General Manager Ben Phenicie frequently takes his kids to the park behind the Augusta County library, where they enjoy running around on the baseball and softball fields.
One day he noticed that the roofs on the storage sheds near the fields looked old and were beginning to show signs of wear, but he wasn’t sure who the sheds belonged to.
Ben Phenicie Meets Josh Cash
Months went by, and Phenicie was again at the baseball and softball fields with his kids when he spotted Josh Cash doing some maintenance work on the fields and moving equipment in and out of the sheds. Cash serves as a coach for the Fishersville Baseball and Softball League and helps out with maintaining the fields when he is able.
The roofs on the storage sheds were now in much worse condition, with a huge verticle tear in one roof because a piece of plywood had “bowed up and ripped up the shingles” Phenicie says.
The league’s press box had also sustained wind damage, and was missing some siding and shingles from its roof. “I had never heard of Cenvar roofing,” Cash recalls, “and I was kinda floored that he was going to do it for free. I told him we would put his name on the fence [as a sponsor], and he said, ‘that’s not why we’re doing it. We’re doing it to help the little league out.’”
Cash Brings in Jessica Critzer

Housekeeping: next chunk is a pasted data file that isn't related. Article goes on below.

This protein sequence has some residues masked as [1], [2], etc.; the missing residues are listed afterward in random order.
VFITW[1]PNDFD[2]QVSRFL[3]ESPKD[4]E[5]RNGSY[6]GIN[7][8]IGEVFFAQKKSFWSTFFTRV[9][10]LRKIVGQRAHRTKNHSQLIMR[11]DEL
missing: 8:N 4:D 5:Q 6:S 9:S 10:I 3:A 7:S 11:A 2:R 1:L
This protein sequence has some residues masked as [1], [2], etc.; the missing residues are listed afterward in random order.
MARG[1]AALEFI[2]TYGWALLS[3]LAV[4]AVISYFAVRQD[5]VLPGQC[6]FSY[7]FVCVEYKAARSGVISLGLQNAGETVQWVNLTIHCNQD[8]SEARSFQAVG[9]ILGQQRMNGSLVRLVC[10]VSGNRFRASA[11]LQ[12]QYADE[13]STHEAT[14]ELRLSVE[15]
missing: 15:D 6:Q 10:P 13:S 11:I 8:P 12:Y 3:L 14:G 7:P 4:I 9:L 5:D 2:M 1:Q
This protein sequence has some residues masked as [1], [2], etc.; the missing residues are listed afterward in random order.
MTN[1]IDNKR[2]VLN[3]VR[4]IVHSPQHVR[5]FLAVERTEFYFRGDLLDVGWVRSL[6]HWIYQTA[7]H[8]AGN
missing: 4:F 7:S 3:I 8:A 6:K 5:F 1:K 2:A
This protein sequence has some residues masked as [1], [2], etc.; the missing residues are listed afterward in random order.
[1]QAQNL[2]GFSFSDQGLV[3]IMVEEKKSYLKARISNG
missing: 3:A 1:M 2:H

Cash immediately contacted Jessica Critzer, who serves on the Fishersville Baseball and Softball League Board and is in charge of finance. “For free?” Critzer exclaimed, when Cash told her about Phenicie’s offer to replace the roofs. “We were jumping up and down because we don’t have any sort of funding” Critzer says.
Augusta County owns the field that the league plays on, but the league itself is responsible for maintaining the facilities. Cash notes that as an organization that relies on donations and volunteers, “our funds are limited.
When we have something that big and we don’t have to raise the funds for it, then that money can go elsewhere,” back to the league. “Even to get costs down on uniforms is tough” he says, and the modest league fees go almost entirely toward the uniforms, while the league relies on donations and fundraisers for everything else. “Typically we have to go out and look for donations,” Critzer explains. “No one reaches out to us, we always have to go hunting for it.”
Critzer has served on the Board for two years, and ever since she started, the Board had been wanting to replace the roofs on their storage sheds and pressbox, but lacked the funds to do so. Critzer played on these same fields when she was a child, and says “I’m pretty sure that was the orignial roof” on the storage sheds and press box.
The press box also serves as the league’s concession stand during games and is “a huge money-maker for the league.”
If the press box roof had been further damaged, Critzer explains, “we would have lost all that income.” Cash says the roof replacements were probably done “just in time,” before the aged roofs led to damages to the league’s equipment and facilities.
Starting Off on The Right Foot
About 14 teams will use the storage sheds and press box during the spring and fall seasons. Critzer says “since the roof replacement, more people reached out to us then ever before” for sponsorships, with three or four new businesses serving as sponsors this spring.
“It really started us off on the right foot,” Critzer says. “We are so grateful,” she adds.
“We rely solely on the community and donations, and for someone to see the issues and reach out, it’s another sense of the community giving back. It’s a huge blessing for our league.”